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Nigeria signs $1.3 bn power plant deal with China

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A scramble of power cables in Oshodi district of Lagos, Nigeria's largest city, on April, 16, 2003AFP/File

Nigeria has announced two major initiatives aimed at improving its woeful electricity supply, entering a $1.3 billion (960 million euros) power plant deal with China and on Monday handing over state power assets to private investors.

The privatisation of most of state electricity firm PHCN has long been in the works in Africa's most populous nation, where blackouts occur multiple times daily despite the country's status as the continent's largest oil producer.

Those taking over assets include Seoul-based Korea Electric Power Corporation as well as local investors.

Separately, the deal with the Chinese government involves construction of a hydroelectric plant expected to add 700 megawatts to the national grid.

A loan from China's Export-Import Bank will pay for 75 percent of the plant while the Nigerian government will cover 25 percent of the cost, a statement by the finance ministry said.

It is not clear if the new plant will remain in state hands or if it too will be privatised.

Hundreds of PHCN workers and retirees on Monday staged protests in several parts of the country against the take-over of the company when the government has not paid all of them their severance financial benefits.

Some of them chanting slogans and carrying placards told AIT private television that they would not allow the investors to enter PHCN premises until the monies have been paid.

"We are ready to be sleeping here until they pay us," one of the protesters, Ganiyu Adegboye, told the television.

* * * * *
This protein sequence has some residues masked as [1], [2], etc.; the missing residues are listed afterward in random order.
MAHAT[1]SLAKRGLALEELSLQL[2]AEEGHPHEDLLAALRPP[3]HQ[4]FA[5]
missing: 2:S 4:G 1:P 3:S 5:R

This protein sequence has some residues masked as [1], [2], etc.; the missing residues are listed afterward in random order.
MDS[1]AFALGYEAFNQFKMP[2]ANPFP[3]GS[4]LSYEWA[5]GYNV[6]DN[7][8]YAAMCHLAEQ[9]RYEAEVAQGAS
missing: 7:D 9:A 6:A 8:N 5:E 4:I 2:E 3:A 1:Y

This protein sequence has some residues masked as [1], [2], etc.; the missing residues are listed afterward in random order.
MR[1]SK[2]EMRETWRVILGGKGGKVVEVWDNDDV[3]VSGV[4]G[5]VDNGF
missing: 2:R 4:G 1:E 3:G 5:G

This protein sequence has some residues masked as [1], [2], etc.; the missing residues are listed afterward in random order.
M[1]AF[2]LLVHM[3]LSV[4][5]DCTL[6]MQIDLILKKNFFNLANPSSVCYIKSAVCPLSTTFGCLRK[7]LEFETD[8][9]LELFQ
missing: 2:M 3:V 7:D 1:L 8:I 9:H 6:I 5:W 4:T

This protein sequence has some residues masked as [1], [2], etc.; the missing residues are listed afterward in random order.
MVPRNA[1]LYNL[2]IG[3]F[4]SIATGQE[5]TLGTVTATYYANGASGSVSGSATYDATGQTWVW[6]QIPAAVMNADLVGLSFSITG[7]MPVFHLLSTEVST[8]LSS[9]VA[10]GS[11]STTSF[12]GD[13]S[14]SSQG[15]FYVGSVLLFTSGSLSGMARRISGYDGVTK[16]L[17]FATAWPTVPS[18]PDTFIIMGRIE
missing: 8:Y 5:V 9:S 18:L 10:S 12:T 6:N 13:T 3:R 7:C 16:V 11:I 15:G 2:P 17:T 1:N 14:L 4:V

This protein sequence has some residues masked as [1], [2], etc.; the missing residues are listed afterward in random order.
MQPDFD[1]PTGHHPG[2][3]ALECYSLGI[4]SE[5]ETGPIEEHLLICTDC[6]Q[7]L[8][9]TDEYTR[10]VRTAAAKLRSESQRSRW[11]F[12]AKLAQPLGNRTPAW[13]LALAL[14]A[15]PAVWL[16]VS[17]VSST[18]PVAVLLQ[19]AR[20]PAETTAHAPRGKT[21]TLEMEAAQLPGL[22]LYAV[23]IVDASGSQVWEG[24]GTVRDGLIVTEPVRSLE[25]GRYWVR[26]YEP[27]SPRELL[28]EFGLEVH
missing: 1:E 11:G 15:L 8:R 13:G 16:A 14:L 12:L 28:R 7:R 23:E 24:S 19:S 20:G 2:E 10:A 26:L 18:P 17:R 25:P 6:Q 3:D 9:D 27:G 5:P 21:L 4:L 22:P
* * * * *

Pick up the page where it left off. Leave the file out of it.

They locked up the entrances to PHCN's two main offices in Lagos, AIT footage showed.

Nigeria has portrayed the privatisation of electricity generation and distribution as a reform capable of finally bringing steady power supplies to the country, where businesses are forced to rely on diesel generators to cope.

President Goodluck Jonathan on Monday handed over operating licences to investors for most of the companies created from the splitting up of the former Power Holding Company of Nigeria (PHCN).

Jonathan, at a brief ceremony also attended by top government officials, ceded ownership of four of the six generation companies and 10 of the 11 distribution firms after raking in about $2.5 billion from their bids.

A power generation firm not part of PHCN was also handed over, while various issues are yet to be resolved for the two other generation firms and one distribution firm.

Nigeria will retain ownership of the national grid, but privatise its management. Canada???s Manitoba Hydro International was named its manager for three years in 2012.

"Today, therefore, not only concludes legal transactions, it is a day of hope, a day of promise and a new beginning for one of the most vital sectors of our national economy," Jonathan said.

"We do not expect the sector to be revitalised overnight but we can all look forward to a better time very soon as we have seen in the telecommunications and banking sectors."

Government said that only about 2,000 of the 47,000 PHCN workers were yet to be paid their terminal allowances.

The privatisation of telecommunications in Nigeria is generally credited with bringing improved service and accessibility to the country.

However, critics have expressed concerns that many of the bidders for power assets have been politically connected barons in Nigeria and questioned whether the assets will be properly managed.